This year marks 25 years since ATTI was first published. Carl Perrin, CEO of the Institute for Clean Growth & Future Mobility at Coventry University, UK, recalls a remarkable application of digital engineering 25 years ago
Just before the end of the 20th century, I worked as a developer of new products for an engine bearing business. The applications engineers used engineering simulation tools and manufacturing engineers were already implementing automated vision capabilities into quality management systems and high-flow production lines.
Despite these advancements, I still recall new product development and testing being a long-winded approach and dominated by extensive laboratory experiment, more physical prototyping and eventually real-world testing. It would literally take many months, sometimes years to get a concept to a customer. Looking back, we didn’t even consider the environmental impact of the energy consumed by this approach.
Fast forward to 2015 and, in my new role as head of the Institute for Advanced Manufacturing & Engineering (AME), I was working with Unipart Manufacturing Group. The company was making exhausts for car makers and was keen to innovate the process by reducing the mass of its product to achieve fuel consumption targets. Traditionally it would buy thinner gauge materials and work up some prototypes, followed by multiple reworks caused by excessive thinning on formed radii of tubes and burn-through thinner gauges.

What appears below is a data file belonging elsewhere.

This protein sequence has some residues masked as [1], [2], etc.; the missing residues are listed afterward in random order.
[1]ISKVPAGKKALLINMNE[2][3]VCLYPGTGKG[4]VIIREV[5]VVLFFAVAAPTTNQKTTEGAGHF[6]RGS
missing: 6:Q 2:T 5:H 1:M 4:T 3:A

At that time, we had heard of Industry 4.0, but didn’t really understand it. To me, it was nothing more than a buzzword, used mainly by people who had little practical experience of engineering and manufacturing. We took it upon ourselves to see what we could do with the so-called digital toolkit. Innovate UK’s Niche Vehicle Network funded our project, which allowed us to connect workshop technicians and engineers from the business with academics in Coventry University.
Rather than build physical prototypes, we set ourselves the ambitious target to design and test the new lightweight exhaust in the digital world, keeping physical testing to an absolute minimum. A multi-physics model was created that used traditional FEA and CFD tools to simulate stress and gas flow, as well as frequency response analysis to evaluate acoustic performance. A further simulation tool was added to evaluate corrosion performance of the post-processed materials.
Data held by the business – for wall thickness thinning during forming and bending processes – was incorporated into the model, along with process data such as weld performance and heat-affected zones. This allowed the team to consider different design scenarios and, in essence, meant multiple combinations of manufacturing process variables could be simulated and evaluated in terms of manufacturing capability and system functionality.
Thousands of simulations were run, which eventually resulted in a proposed optimal design. A single first prototype was produced to these parameters and was right first time without defect or the need for rework. This was tested on a production car and performed flawlessly, delivering a 50% weight reduction compared to the system it was replacing. Importantly, it took just three weeks from starting the simulation to delivering the prototype to the customer, which was Aston Martin.
Suddenly the benefits of digital engineering became clear. We now often use ‘digital twins’ – not another buzzword – but an established part of the modern-day design and testing vocabulary.